Why Giving a “Road Map” of Your Speech Up Front Increases Your Credibility as a Public Speaker
Trained trial lawyers make sure they give a “road map,” or a quick executive summary of their argument or speech immediately, before they launch into the substance of the speech. Whenever they are in the court room, they often will say things like:
Your Honor, I’ll focus on my arguments on three items. First, I’ll discuss how XYZ Company broke its promises to my client by being late with its order. Second, I’ll explain how my client lost key business as a result by not being able to deliver its orders. Last, I’ll calculate how much in dollars my client lost as a result of XYZ Company’s fault.
The above passage – not extremely smooth or beautiful-sounding, but that’s not the point. The point is that the speaker launches into the substance of his argument with an abbreviated summary of what he will say. Journalists and their newspaper articles have what’s called a “nut graf” or the paragraph describing what the story is in a nutshell. It’s sort of the thesis of the entire story. You could read the “nut graf” and immediately know what the story is about. Yet countless speeches that you and I sit through each and every day, speakers fail to do this, yet it is one of the most effective tools for increasing your charisma in speeches. Why is this?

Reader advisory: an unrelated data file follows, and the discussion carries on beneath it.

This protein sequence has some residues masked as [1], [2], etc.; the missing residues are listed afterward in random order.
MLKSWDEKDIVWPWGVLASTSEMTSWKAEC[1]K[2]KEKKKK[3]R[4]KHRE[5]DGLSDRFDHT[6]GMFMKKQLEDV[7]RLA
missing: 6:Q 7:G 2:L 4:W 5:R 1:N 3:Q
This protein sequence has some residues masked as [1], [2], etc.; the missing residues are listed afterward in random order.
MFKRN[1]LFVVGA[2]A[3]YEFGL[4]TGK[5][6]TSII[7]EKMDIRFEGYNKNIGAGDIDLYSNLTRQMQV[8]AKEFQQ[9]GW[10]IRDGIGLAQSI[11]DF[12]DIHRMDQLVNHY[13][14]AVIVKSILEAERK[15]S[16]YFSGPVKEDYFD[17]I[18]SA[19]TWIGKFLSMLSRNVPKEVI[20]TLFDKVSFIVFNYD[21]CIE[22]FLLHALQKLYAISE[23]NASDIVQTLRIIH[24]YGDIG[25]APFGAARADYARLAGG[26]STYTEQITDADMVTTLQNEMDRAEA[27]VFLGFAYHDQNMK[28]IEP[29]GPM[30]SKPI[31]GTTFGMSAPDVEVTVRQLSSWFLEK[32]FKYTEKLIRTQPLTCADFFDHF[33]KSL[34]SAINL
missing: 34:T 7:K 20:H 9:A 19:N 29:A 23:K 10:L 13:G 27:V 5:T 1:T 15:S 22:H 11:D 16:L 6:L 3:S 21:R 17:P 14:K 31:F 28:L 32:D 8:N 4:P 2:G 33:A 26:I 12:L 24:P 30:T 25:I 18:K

- Having a “road map” at the beginning of the speech subtly establishes you as a leader. A speaker who begins a speech with exactly what he or she will discuss shows that he is in charge of where the room will go. You come across as decisive and having vision. That is very important.
- Having a “road map” at the beginning of your speech allows the audience to immediately follow your basic argument. In studies [studies to come], listening (unlike reading) is very tough, and people tend to zone in and out, especially in the age of new media. If you have a skeletal outline of your speech, listeners can come in and out, and still basically follow.
- The “road map” isn’t just for your audience – it is for you. It forces discipline on you. First, when you write a speech with this road map paragraph in the beginning, you are forced to shy away from the stream-of-consciousness rambling that so often impairs speeches. It keeps you organized. And, because it’s organized, having a road map like this up front makes it easier to speak with less reliance on reading (the death knell of good delivery).
- It is an easy way to build credibility. By beginning with a “road map” you are making an implicit promise to your audience that you will in fact address what you’ve set out to address. And when, by the end, they realize that you have delivered what you promised, your esteem in their eyes will improve dramatically.
The “road map” is not limited to lawyers – any speech can have this, so make sure yours does too.
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